Your very own product management toolkit (part 2)
Hello again! If you have been reading my previous posts, you are probably familiar with the Venn diagram I created to give a clear understanding of the different aspects and skills a PM focuses on in their role.
In my last article, I outlined three skills from the Effective Communication X User Empathy intersection.
Today let’s talk about Product Vision x User Empathy
Here is a quick reminder of the diagram we are referring to.
So many new ideas! So many pending features! So many improvements! and so many bugs to fix!
In an ideal world, we would want to do everything in parallel, however, we are always bound by two things which are not in our control, time and money.
The entire engineering team’s time and our company resources will certainly always be less than we want them to be. As a PM, it is our job to make sure that these are being used to their maximum efficiency.
This is where prioritisation comes in.
And it is one of the most important skills for this job.
By assessing the holistic situation of the team, the current trends and the specific KPIs we need to achieve, a PM needs to be able to prioritise everything on the backlog for maximum efficiency. We need to accept that not everything can be as perfect as we want it to, but try to make the best of the situation.
This can happen on every scale.
Imagine you are a new up and coming Travel booking service just starting out.
You would want to give your users the option to book hotels, book flights, rent cars and also some tours, experiences etc. The first thing you decided to implement was allowing the users to book hotels on your platform, and you decided that the next on the agenda would be Flights.
Fast forward to the end of your development sprint and you have finished the hotel booking functionality. Congratulations! Now according to the plan, and the next product offering you had decided was flights.
But the universe had something else in store for you and COVID happened.
Within weeks, the flights business is down, the international hotel business is also down. If your company is gearing for release soon, and you really need to start generating revenue, would it make sense to put any time and money on flights during this time? It’s a tough decision. Now the engineering team is waiting for the next project to work on.
As a PM, you need to consider everything around you and assess the situation and prioritise your features. One effect of COVID is that isolated domestic travel and nature travel has risen. This has lead to a lot of increase in car rentals in your target markets.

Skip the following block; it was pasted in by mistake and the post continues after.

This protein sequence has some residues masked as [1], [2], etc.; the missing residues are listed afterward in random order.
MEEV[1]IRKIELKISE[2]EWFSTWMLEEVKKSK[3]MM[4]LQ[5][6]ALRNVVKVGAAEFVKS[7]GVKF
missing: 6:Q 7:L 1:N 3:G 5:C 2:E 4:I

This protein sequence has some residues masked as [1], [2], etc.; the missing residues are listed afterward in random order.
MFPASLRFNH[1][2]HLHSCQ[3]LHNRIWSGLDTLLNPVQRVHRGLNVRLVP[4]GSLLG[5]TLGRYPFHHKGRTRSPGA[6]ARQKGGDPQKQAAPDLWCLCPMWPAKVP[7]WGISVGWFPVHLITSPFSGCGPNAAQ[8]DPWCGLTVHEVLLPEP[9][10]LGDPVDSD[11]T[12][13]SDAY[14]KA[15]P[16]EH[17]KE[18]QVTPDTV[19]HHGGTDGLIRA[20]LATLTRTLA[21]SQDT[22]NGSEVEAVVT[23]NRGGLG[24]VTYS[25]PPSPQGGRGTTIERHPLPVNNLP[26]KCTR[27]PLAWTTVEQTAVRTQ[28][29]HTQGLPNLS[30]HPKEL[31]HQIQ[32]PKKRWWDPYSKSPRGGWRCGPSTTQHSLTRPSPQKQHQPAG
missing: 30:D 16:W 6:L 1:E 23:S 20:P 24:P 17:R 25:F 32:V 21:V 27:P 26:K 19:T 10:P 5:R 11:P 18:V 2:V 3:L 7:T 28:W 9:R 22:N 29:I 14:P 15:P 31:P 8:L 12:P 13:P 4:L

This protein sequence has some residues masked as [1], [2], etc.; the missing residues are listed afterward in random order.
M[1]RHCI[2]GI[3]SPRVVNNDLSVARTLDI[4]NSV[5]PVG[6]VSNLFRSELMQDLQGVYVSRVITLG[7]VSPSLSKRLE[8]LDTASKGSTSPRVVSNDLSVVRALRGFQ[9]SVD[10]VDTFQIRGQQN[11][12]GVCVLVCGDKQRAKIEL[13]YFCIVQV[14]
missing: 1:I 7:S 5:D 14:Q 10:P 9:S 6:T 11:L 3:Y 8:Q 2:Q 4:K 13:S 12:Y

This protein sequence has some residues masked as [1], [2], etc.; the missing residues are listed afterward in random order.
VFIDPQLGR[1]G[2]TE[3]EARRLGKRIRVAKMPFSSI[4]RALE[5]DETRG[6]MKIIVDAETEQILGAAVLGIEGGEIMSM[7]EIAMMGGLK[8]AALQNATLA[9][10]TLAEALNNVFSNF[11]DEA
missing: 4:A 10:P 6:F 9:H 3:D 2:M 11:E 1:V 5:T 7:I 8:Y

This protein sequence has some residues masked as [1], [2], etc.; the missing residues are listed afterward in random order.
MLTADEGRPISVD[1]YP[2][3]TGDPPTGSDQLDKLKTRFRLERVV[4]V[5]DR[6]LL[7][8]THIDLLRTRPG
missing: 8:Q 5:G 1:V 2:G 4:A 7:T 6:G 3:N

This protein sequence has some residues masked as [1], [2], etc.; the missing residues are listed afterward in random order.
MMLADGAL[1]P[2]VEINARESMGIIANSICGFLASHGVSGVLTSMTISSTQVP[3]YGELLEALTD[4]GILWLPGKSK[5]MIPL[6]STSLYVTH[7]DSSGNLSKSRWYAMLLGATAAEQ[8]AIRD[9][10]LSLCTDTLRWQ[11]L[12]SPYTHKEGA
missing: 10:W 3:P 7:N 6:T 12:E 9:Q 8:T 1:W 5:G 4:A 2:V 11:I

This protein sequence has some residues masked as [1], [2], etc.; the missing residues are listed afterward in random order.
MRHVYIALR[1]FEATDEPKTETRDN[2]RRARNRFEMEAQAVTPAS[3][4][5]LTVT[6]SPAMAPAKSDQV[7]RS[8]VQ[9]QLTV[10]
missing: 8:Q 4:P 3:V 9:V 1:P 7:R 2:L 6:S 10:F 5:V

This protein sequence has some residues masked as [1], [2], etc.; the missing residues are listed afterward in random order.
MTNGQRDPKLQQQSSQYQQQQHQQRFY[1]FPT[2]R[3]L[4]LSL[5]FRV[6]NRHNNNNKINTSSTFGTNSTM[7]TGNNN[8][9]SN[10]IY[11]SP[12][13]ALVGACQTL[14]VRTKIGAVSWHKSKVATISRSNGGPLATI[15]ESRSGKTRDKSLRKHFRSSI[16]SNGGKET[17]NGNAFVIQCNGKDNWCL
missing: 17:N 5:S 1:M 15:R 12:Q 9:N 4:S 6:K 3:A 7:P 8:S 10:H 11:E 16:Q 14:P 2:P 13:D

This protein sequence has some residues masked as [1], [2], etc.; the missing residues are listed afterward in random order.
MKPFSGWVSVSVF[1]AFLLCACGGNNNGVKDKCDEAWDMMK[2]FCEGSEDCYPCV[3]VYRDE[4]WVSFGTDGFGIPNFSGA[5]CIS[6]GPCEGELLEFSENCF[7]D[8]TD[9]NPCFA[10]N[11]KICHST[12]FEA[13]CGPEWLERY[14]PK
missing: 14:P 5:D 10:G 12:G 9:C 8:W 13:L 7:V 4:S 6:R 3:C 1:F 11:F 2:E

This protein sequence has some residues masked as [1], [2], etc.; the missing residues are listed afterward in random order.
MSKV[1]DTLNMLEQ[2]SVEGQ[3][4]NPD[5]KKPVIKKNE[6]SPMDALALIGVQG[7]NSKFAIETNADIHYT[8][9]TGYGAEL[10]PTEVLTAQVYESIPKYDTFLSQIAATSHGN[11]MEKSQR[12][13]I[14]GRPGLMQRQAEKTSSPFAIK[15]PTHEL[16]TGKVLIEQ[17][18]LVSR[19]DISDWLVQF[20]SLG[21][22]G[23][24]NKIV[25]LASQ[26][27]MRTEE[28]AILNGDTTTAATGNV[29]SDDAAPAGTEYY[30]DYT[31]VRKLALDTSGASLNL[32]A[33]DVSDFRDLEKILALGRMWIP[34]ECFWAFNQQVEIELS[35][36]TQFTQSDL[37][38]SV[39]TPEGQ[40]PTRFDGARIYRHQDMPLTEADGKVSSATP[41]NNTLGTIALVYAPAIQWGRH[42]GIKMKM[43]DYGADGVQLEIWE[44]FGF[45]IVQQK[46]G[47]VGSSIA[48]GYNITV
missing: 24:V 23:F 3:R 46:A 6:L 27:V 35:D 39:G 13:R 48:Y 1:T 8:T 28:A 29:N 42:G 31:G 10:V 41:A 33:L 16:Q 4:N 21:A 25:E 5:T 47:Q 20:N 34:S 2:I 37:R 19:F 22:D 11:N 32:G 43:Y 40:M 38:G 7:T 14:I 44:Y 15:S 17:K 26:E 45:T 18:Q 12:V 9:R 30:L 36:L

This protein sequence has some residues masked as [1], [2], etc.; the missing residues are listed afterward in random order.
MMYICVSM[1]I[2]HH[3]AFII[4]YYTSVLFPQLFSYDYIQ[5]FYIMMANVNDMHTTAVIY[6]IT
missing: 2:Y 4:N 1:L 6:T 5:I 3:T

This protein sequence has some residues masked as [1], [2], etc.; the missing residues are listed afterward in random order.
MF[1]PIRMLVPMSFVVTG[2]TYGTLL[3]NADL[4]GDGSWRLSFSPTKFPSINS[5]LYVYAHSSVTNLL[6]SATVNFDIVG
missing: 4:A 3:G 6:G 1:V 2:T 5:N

So if your current business goal is to increase traffic onto your service immediately, or generate revenue as soon as possible, then you might want to prioritise the car rental functionality and ship that instead of spending your resources and time on a feature that doesn’t bring you immediate benefits.
Product Managers make big and small prioritisations like these on a daily basis. And to be honest, it’s a skill that really comes in handy in personal life as well. You can always make better decisions about your activities, and tasks.
UX and Design
Since technology has become more standardized and some of the smartest minds are working every day to solve complex problems, we can be assured that our systems and functionality keep getting more and more sound with each passing day.
However, a solution to a complex problem needs to be made usable. If you cannot enable the user to easily be able to interact with your solutions, then it was, unfortunately, made in vain. And this is why so many great product companies invest so heavily in thereUX and UI and resources and give it equal importance in the development process.
Having an intuitive sense of UX and design is a really good skill for the PM to have. Especially if you are making consumer-facing products.
LinkedIn has some really interesting functionality regarding social networks and applying algorithms to show you relevant information based on what you like and who you are connecting with.